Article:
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Judge rules crash black box should be handed over to police

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Judge rules crash black box should be handed over to police

Old 25th Jun 2015, 10:44
  #61 (permalink)  
 
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Spot on, RAT 5. This decision is indeed a violation of ICAO Annex 13.

Just Culture and the terms of Annex 13 exist for a good reason, i.e. that they save people's lives by enhancing aviation safety and thus preventing disasters.

Anything that goes against Just Culture therefore threatens safety. Consequently, that Judge's decision not only is in breach of an International Convention which his State is a signatory to, it also jeopardises aviation safety.

He should be prosecuted under criminal law on the grounds of endangering other people's lives.
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Old 25th Jun 2015, 15:04
  #62 (permalink)  
 
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Spot on, RAT 5. This decision is indeed a violation of ICAO Annex 13.

Just Culture and the terms of Annex 13 exist for a good reason, i.e. that they save people's lives by enhancing aviation safety and thus preventing disasters.

Anything that goes against Just Culture therefore threatens safety. Consequently, that Judge's decision not only is in breach of an International Convention which his State is a signatory to, it also jeopardises aviation safety.

He should be prosecuted under criminal law on the grounds of endangering other people's lives.
Annex 13 being part of ICAO and the UN is nothing more than a collection of agreements among states. Not all parts are accepted by all states. Most notably any state has the right to take exception to some parts with due notice. It is common for a state to modify their exacting participation by inserting exceptions under the laws of the state. Such exceptions typically give the state's courts the right to make exceptions to annex 13 to serve the interests of that state.

That appears to be exactly what is at the bottom of the rulling in this thread subject
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Old 25th Jun 2015, 19:39
  #63 (permalink)  
 
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If we deny the Crown Office all of the evidence available then we deny them the ability to do their job properly. Is that what is wanted?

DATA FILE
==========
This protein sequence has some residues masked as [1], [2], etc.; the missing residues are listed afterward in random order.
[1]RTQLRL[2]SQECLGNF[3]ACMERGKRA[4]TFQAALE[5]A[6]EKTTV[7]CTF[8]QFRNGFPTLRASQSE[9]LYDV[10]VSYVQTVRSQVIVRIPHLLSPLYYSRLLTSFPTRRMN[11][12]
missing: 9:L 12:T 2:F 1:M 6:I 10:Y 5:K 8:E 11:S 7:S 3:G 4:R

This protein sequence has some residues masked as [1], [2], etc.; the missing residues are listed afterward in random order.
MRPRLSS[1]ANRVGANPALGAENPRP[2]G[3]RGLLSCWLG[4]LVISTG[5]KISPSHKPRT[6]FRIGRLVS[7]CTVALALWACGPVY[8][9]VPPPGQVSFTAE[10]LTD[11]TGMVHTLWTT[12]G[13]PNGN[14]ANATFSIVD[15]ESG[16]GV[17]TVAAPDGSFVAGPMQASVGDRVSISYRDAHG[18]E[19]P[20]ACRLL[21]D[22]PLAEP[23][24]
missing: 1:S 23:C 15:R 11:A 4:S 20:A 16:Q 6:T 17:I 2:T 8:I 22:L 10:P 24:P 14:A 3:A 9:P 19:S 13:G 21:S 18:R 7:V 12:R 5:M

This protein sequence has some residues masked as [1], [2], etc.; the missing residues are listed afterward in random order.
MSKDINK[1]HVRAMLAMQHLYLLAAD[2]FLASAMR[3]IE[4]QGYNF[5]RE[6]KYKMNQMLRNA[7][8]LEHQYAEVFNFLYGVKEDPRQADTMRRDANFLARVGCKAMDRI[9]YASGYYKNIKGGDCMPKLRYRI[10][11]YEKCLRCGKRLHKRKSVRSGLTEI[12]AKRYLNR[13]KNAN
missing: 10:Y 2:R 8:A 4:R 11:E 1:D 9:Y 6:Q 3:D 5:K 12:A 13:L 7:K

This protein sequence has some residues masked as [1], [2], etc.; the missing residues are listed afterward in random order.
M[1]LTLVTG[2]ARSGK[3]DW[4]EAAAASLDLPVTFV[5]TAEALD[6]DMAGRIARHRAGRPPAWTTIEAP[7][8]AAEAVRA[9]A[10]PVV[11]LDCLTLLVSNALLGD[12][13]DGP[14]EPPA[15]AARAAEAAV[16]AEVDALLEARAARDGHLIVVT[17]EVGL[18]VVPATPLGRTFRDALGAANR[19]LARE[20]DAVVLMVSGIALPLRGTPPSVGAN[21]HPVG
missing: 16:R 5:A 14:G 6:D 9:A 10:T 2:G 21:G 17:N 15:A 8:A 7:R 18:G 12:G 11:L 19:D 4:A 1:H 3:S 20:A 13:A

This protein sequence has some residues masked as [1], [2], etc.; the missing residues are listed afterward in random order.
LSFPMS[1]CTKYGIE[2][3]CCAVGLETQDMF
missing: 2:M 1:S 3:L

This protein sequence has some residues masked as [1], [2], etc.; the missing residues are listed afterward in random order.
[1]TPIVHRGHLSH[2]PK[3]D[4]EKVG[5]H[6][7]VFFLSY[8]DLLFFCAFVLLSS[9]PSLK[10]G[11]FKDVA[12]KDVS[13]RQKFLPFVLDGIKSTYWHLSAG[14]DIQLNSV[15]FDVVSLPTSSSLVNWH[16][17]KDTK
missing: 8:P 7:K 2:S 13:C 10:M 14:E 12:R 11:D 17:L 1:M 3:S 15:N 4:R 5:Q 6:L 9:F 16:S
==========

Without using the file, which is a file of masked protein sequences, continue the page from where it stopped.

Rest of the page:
Bollox. The first and most critical issue here is to find the true cause of the crash. Basta, finito. Then, & only then, when the full facts are known should someone, with another agenda, come in and see if criminal prosecutions are in order.
I think, please correct me, that in France it is often the case where the gendarmerie take over an investigation ahead of the local AAIB. It has been seen that this delays, significantly, the finding of the true cause. This has to be the heart and focus of the investigation; not seeing if someone needs their wrist slapped. All too often we have heard 'pilot error' as the cause, when those of us inside the profession, and at the sharp end, know full well that there were other dark forces at work that were too embarrassing to publish. Keep the bluebottles out of it until the EXPERTS have been in first. That is the way the police do it themselves. Keep the plods out until the forensic white clad jumpsuit brigade have been in first with their toys.
Why two sets of rules. We have our own experts; let them do their job.
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Old 25th Jun 2015, 23:14
  #64 (permalink)  
 
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Rumet and others,

We are dealing with EU legislation here, which is legally binding. It does however allow for this process and as such no law has been broken.

However as the intersted parties note the Lord Advocate showed no evidence as to why the data should be handed over other than to state that this was the best way for their experts to decide if and whom to prosecute.

Taken to its logical conclusion one could argue that this would be the same in all accidents and incidents, hence why I belive we will see a lot more cases like this.

I am quite shocked as to how little weight was given to the concerns of the interested parties as to how future investigations would be adversely affected. (As well as the concerns expressed in EU legislation precisely about this issue).
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Old 26th Jun 2015, 00:18
  #65 (permalink)  
 
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Unless I missed it, no one's mentioned the difference between using CVRs in criminal and civil proceedings.

It's one thing to put the recording in the hands of a civil servant who's paid to determine whether there's reason to believe a crime has been committed, and to do nothing if there isn't.

It's something else to put it in the hands of a plaintiffs' attorney, who's effectively paid to win cases and doesn't care who gets hurt in the process.
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Old 26th Jun 2015, 05:35
  #66 (permalink)  
 
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It's something else to put it in the hands of a plaintiffs' attorney, who's effectively paid to win cases and doesn't care who gets hurt in the process.
This is the part that has me particularly worried. Although there are jurisdictions that seem preoccupied with finding criminal culpability whenever something bad happens (wasn't there a recent case where some geologists were jailed for failing to predict an earthquake?), at least for the time being these seem to be the exception rather than the rule.
But when it comes to liability and civil cases, it's long been no holds barred. Worse, it's a dirty not-so-secret of the industry that "expert opinions" are readily for sale.